I’m convinced that the best way to grow as a developer is to practice. In particular, intentionally practicing things you aren’t good at or haven’t tried. In that vein, I started a weekly meeting at work in the spirit of a software kata.
I am encouraging my teammates to solve these problems by practicing something they’re not great at. For some people, solving the challenge in python is enough. For others, introducing tests or trying a functional programming style is their focus.
With intentions like this, puzzles you have solved many times before take on a new life. Settling into a familiar problem enables you to write more elegant code, or experiment with an unfamiliar technique.
In our last meeting, we had the familiar “fizz buzz” challenge.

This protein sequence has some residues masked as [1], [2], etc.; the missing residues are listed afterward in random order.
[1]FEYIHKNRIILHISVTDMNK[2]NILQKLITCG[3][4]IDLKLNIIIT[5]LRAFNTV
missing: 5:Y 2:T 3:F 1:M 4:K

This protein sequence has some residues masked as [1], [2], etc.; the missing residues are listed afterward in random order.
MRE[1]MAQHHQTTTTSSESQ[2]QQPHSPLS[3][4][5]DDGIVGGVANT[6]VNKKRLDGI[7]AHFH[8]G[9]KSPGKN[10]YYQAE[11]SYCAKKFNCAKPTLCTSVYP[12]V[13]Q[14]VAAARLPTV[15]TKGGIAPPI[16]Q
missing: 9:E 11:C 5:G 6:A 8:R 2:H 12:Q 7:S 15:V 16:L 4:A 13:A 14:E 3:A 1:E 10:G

For those unfamiliar with “fizz buzz”, the challenge is to print out the numbers from 1 to 100, but if the number is divisible by three, don’t print the number. Instead, print “fizz”. If a number is divisible by five, print “buzz” and if the number is divisible by both, print “fizzbuzz”.
It was a great challenge for those new to python to see some different ways to solve it.
While reading about the Open-Closed principle, I was particularly interested in the thought that one could write code in a way that adding new behavior would ideally require editing zero lines of the code already writtenThere’s more to the Open-Closed Principle, especially when you move to the module level, but I wanted to practice thinking about building something to satisfy this requirement without “overengineering” the solution. .
Fizz buzz is a great problem to practice this with. One can build up the solution for “fizz” and then add the “buzz” behavior without editing the “fizz” code.
At this point, I was going to show my solution, but I think it would be a great problem for you to try. I’ll post my solution in another post soon.
Don’t worry about having code that isn’t good enough. This is an exercise. Let’s learn and grow together.